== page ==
This hit home when I took the Old Testament survey course in seminary. This collection of texts theologically understood as Word of God were, in actuality, the words of human beings. I searched for "God" in them and the most I could find was what the various authors wrote about their ideas of what they called "God."
This changes things dramatically at least in principle. However, this takes a long time at the personal level for this realization to roost. At the institutional level, it takes much, much longer. The effects of the historical-method on religious texts are far-reaching. Is it even meaningful to speak of "God" with any sense of realism when "God" becomes a literary character in a human drama?
The great 20th century theologian, Karl Barth, knew of this problem. His answer? Keep silence. Gerd Luedemann in his paper, The Relationship of Biblical Studies to the History of Religions School, with Reference to the Scientific Study of Religion quotes Barth:
“[The Church] will at least require of its servants, even if there are some who personally cannot understand this ordinance, that they treat their private road as a private road and do not make it an object of their proclamation, that if they personally cannot affirm it and so (unfortunately) withhold it from their congregations, they must at least pay the dogma the respect of keeping silence about it.”Barth was talking about the Virgin Birth.
Even the church has moved beyond Barth on this point. Yet the church is still revelation driven when it comes to other dogmas including the dogma of the Bible itself. I ask this question honestly. Given the historical-critical method, in what sense is saying 'the Bible is the Word of God' meaningful? Or the Qur'an? Or the Book of Mormon?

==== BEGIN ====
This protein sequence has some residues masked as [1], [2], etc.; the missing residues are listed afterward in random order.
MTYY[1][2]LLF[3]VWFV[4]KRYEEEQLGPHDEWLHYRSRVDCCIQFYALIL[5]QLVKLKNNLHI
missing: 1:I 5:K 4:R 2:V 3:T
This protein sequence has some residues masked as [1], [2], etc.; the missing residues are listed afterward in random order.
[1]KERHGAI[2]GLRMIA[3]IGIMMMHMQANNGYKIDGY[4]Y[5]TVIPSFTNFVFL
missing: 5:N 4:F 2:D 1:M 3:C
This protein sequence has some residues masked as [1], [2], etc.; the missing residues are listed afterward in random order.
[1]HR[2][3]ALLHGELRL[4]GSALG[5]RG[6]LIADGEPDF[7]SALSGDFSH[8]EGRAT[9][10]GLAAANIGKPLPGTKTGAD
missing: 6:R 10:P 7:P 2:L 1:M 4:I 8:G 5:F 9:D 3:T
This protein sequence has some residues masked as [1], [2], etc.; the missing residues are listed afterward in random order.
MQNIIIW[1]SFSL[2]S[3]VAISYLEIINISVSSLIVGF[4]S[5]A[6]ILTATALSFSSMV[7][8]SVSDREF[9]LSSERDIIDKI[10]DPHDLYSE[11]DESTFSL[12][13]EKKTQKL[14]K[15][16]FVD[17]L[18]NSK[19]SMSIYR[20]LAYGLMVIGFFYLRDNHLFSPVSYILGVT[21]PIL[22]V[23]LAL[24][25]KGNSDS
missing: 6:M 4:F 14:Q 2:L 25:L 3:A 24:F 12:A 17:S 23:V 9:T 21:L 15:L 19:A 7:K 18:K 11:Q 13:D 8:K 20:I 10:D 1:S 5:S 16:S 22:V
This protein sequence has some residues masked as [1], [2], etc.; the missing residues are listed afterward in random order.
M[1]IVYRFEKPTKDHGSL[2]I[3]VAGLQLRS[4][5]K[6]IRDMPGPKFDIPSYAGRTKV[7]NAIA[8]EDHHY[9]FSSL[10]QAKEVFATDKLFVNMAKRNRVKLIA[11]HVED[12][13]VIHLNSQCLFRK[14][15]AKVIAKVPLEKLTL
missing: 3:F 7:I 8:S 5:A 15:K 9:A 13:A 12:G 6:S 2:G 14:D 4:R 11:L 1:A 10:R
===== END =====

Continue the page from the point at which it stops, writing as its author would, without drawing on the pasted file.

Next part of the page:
In the end, any of these collections only can be called Word of God because the people who believe in them say they are. We could be multicultural and say that all of them are the Word of God. After all, who is to say one of these collections isn't?
One could say that my faith tells me that my book is the Word of God. Fine. So what does your faith tell you about the other guy's book? If faith says my text is the Word of God and the others are not, how is that really much more than religious provincialism?
For those who want to use the historical method to show that the other guy's book isn't the Word of God, then that method when applied to your book will bite you in the behind. Historical criticism is the great equalizer. Luedemann writes:
Theology can be a scholarly discipline only when it observes the intellectual protocols of the modern university and bids farewell to deductive epistemological principles of any kind—including the notion of revealed truth and any claims to privileged knowledge of God. Theology becomes a valid academic discipline only insofar as it employs the historical-critical method’s three presuppositions of causality, the potential validity of analogies, and the reciprocal relationship between historical phenomena. Admittedly, such an adoption of the non-theistic methodology of secularism demands that traditional religion undergo a Copernican revolution.This means religion without revelation. Because the mainline churches and their clergy have hidden behind the robes of Karl Barth and kept silence about historical criticism (except to the extent that it does no damage to our revealed dogmas), we have become irrelevant. No one is particularly interested in the superstitions we keep attempting to peddle.